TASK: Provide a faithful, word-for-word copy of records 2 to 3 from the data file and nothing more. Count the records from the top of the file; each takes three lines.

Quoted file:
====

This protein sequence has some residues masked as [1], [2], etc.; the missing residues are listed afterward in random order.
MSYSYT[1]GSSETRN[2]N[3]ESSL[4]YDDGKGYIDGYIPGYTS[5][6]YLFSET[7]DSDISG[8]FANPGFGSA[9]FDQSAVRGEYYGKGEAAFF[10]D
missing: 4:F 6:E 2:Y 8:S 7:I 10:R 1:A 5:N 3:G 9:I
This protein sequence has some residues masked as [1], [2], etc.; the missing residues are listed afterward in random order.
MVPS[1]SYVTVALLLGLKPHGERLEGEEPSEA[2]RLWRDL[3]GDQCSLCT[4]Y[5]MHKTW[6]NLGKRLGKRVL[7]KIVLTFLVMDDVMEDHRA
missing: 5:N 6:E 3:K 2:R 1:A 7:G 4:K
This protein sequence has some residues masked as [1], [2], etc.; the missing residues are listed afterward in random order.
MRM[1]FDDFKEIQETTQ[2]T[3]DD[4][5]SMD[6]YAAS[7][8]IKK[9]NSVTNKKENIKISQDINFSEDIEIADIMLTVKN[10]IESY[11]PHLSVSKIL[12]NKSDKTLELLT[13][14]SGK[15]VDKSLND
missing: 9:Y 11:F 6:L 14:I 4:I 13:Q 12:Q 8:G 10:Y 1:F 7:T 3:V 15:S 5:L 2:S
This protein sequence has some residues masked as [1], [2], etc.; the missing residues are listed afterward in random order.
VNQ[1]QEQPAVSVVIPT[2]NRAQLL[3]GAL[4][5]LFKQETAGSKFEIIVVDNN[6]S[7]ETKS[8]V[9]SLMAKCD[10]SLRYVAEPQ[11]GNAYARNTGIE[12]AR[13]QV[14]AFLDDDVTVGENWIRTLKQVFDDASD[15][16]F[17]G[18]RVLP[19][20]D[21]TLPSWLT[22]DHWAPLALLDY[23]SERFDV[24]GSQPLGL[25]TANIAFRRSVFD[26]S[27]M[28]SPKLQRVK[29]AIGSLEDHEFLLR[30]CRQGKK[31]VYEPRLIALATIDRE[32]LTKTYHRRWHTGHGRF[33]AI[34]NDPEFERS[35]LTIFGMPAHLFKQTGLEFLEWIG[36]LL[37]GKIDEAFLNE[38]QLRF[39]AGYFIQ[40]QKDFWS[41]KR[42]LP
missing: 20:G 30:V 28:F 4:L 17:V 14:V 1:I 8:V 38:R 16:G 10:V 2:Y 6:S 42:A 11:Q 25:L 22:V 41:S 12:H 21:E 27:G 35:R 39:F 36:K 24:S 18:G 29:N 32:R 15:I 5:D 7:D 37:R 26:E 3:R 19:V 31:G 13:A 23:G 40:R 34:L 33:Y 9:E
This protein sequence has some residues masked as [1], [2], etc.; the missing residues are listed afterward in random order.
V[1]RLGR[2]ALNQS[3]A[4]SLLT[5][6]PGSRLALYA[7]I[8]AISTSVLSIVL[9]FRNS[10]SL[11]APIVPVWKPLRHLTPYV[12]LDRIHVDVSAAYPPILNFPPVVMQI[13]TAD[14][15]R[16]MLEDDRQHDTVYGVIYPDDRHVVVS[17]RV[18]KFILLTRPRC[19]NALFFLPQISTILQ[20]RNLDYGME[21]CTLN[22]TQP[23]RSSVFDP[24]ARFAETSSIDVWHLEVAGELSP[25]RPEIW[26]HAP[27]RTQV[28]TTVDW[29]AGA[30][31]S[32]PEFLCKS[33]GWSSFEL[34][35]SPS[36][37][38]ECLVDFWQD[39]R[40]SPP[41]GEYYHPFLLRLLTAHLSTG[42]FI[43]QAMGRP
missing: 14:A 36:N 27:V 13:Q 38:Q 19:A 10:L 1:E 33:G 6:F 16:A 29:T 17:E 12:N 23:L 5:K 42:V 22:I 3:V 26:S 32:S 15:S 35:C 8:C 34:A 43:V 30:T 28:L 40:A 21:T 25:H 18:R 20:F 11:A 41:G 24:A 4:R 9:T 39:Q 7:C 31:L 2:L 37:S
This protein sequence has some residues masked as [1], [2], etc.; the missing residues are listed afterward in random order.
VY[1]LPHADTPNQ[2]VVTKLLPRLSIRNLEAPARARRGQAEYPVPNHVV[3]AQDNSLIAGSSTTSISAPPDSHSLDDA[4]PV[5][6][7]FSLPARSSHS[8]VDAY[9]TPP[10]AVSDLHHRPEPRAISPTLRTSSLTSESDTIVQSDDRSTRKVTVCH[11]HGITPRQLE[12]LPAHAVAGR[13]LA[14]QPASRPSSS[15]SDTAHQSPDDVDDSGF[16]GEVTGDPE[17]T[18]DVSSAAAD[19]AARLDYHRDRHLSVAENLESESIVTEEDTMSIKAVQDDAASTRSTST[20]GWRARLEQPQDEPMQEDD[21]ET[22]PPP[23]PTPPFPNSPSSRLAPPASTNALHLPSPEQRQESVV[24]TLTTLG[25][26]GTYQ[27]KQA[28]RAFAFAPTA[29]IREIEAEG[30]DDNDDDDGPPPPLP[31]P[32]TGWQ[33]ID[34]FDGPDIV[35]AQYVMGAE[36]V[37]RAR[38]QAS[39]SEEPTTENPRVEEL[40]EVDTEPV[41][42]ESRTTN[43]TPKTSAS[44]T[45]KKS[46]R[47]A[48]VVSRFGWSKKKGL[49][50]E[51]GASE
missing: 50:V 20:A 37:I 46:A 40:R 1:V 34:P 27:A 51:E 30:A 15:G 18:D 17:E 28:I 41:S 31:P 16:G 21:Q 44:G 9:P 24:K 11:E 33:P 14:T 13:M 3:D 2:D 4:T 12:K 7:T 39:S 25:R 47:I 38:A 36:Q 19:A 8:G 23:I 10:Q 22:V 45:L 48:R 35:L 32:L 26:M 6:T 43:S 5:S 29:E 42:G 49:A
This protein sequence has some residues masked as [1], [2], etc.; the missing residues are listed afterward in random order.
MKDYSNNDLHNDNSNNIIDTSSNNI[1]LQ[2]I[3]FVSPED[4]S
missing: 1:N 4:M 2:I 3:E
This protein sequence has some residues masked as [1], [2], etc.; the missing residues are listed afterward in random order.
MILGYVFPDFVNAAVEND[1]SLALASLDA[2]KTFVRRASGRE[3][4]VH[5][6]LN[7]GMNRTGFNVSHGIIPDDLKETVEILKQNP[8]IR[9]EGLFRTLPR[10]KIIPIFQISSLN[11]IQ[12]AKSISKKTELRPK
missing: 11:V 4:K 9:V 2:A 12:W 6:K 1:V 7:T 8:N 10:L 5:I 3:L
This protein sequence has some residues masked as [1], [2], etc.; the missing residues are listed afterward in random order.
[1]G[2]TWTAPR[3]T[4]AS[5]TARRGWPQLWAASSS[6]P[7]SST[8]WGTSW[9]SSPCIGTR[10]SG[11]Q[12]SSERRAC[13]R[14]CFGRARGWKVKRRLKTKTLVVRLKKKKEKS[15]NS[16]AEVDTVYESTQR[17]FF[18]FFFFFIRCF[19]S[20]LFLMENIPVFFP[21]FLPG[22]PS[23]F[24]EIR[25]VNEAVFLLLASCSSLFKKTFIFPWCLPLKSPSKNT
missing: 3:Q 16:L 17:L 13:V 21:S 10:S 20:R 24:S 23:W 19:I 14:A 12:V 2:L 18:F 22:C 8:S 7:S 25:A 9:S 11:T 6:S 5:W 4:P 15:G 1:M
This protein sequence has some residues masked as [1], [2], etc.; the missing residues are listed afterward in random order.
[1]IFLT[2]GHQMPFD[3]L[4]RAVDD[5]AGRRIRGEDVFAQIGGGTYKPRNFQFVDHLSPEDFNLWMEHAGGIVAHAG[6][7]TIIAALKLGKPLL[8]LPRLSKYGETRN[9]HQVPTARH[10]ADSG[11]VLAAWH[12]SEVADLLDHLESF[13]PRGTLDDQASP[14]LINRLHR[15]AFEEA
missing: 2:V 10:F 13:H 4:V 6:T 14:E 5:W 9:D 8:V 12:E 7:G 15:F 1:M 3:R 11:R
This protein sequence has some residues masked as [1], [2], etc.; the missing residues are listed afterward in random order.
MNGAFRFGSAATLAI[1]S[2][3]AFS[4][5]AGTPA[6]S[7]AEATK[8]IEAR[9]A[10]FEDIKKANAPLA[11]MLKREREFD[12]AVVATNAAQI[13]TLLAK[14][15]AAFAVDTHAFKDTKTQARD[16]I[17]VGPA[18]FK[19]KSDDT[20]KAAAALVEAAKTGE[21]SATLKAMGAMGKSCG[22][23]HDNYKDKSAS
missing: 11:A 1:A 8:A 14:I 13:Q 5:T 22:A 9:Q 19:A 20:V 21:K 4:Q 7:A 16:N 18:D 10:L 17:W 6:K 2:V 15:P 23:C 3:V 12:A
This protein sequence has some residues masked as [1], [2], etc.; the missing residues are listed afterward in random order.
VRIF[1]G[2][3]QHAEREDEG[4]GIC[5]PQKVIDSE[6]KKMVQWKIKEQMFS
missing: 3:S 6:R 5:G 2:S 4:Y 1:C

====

This protein sequence has some residues masked as [1], [2], etc.; the missing residues are listed afterward in random order.
MVPS[1]SYVTVALLLGLKPHGERLEGEEPSEA[2]RLWRDL[3]GDQCSLCT[4]Y[5]MHKTW[6]NLGKRLGKRVL[7]KIVLTFLVMDDVMEDHRA
missing: 5:N 6:E 3:K 2:R 1:A 7:G 4:K
This protein sequence has some residues masked as [1], [2], etc.; the missing residues are listed afterward in random order.
MRM[1]FDDFKEIQETTQ[2]T[3]DD[4][5]SMD[6]YAAS[7][8]IKK[9]NSVTNKKENIKISQDINFSEDIEIADIMLTVKN[10]IESY[11]PHLSVSKIL[12]NKSDKTLELLT[13][14]SGK[15]VDKSLND
missing: 9:Y 11:F 6:L 14:I 4:I 13:Q 12:Q 8:G 10:Y 1:F 7:T 3:V 15:S 5:L 2:S